After all this it was clear that the business wasn’t making enough money to get the price I wanted. I knew that the potential was there, but buyers don’t pay for potential, so the sale had to go on hold while I grew the business.

Sales growth:  I had one product (Amazing Race) which trounced everything, so I created a second website based around just that product and it was an instant 40% boost to the business.   Now I was working way too hard (in truth I’ve always worked too hard on this business) but money was coming in at last.

Delegation:  In June 2011, I was in San Diego sipping wine in a swanky bar and my phone started to beep incessantly.  Then – much to the bemusement of my drink companions (acquaintances from the conference) – I started to cry.  It was participants texting me an answer from their race – the event was running in Sydney without me! I had delegated!  Cue happy tears….. the business grew faster after that because I could take double bookings on busy days. 

Formula:  I had put years into perfecting 20 event products, however from the early days, one (Amazing Race) was a “silver bullet”. It was easy to sell because it ticked all the client’s boxes. I had somehow cracked a formula that worked independently of geography, which personnel delivered it, team size and even the type of people on the event.  Teams enjoyed it virtually every time.   To test my formula I expanded to Melbourne and trained a team there.  The business added another 20% – but even better was that the event worked just as well in Melbourne as Sydney.  We have since added Brisbane too.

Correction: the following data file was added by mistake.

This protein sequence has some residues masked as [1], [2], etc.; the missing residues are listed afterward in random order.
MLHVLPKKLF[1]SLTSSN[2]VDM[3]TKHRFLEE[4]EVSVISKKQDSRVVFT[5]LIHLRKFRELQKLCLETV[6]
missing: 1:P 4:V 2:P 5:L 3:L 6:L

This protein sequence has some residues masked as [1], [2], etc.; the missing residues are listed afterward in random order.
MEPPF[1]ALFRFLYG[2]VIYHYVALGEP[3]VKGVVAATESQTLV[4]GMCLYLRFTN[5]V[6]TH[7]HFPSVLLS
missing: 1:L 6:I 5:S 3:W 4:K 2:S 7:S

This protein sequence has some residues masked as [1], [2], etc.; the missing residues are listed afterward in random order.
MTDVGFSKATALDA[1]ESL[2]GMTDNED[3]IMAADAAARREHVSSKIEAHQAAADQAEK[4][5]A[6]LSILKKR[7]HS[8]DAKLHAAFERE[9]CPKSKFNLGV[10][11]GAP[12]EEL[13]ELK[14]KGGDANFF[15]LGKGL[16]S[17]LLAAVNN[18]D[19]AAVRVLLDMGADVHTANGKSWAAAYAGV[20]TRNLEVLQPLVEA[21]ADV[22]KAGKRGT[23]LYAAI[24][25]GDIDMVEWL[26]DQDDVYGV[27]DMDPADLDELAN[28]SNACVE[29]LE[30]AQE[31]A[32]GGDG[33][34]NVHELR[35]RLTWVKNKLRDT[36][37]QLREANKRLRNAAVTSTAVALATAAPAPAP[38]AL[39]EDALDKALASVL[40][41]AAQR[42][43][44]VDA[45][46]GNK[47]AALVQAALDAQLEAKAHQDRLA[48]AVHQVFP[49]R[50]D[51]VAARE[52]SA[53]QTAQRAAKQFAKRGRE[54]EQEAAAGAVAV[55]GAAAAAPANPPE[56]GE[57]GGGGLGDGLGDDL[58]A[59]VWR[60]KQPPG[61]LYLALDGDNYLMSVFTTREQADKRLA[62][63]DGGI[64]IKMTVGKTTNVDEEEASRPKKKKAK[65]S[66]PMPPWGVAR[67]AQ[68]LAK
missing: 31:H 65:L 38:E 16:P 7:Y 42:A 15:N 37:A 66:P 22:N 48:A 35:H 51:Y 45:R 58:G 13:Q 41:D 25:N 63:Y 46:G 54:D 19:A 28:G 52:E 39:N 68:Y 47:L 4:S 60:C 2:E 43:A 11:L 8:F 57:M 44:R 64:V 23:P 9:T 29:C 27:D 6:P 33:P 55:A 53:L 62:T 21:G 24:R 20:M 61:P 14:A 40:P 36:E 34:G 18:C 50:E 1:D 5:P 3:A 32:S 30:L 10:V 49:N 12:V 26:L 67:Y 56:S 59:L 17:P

TE_systems-minSystems:  I am the least administratively talented person in the world, so when I started to need some admin help in the office, I was pretty haphazard and not easy to work for.   I didn’t let anyone find their feet as I kept jumping back in and trying to improve things on the run.  When a part time staff member moved away I decided on a full time VA. Predictably this was a disaster, but in a good way, it forced me to work really hard on our systems and procedures. 

I got a better VA, then another, then moved everything to a fantastic help desk (thank you HelpScout).  I’ve also created systems for every event and cross trained a lot of team members to give ourselves plenty of back up.  I actually now feel I can speak about this because I had no natural talent for systems (I am creative you know….) but now I have good systems in my business, all by trial and error.

Scrutiny:  The best thing about trying to sell the business was it drove me to look in every dark corner and shine a light there.  I did my best to bring the websites up to scratch with blogs and fresh designs.  I added more marketing channels, got some help with my adwords (yet again, first person was a disaster, second time around is brilliant) and improved my repeat business ratio as I knew those would be important to a buyer. 

To sell the business, I eschewed a broker (I didn’t meet any smart ones, sorry brokers) and tried to sell the business myself using a “product launch formula”.  Though not ultimately successful, I had 3 “near” buyers and the process itself was incredibly valuable.  It is like keeping your home ready for inspection at all times, and since current results are often a result of hard work done years before my numbers are now something to be really proud of.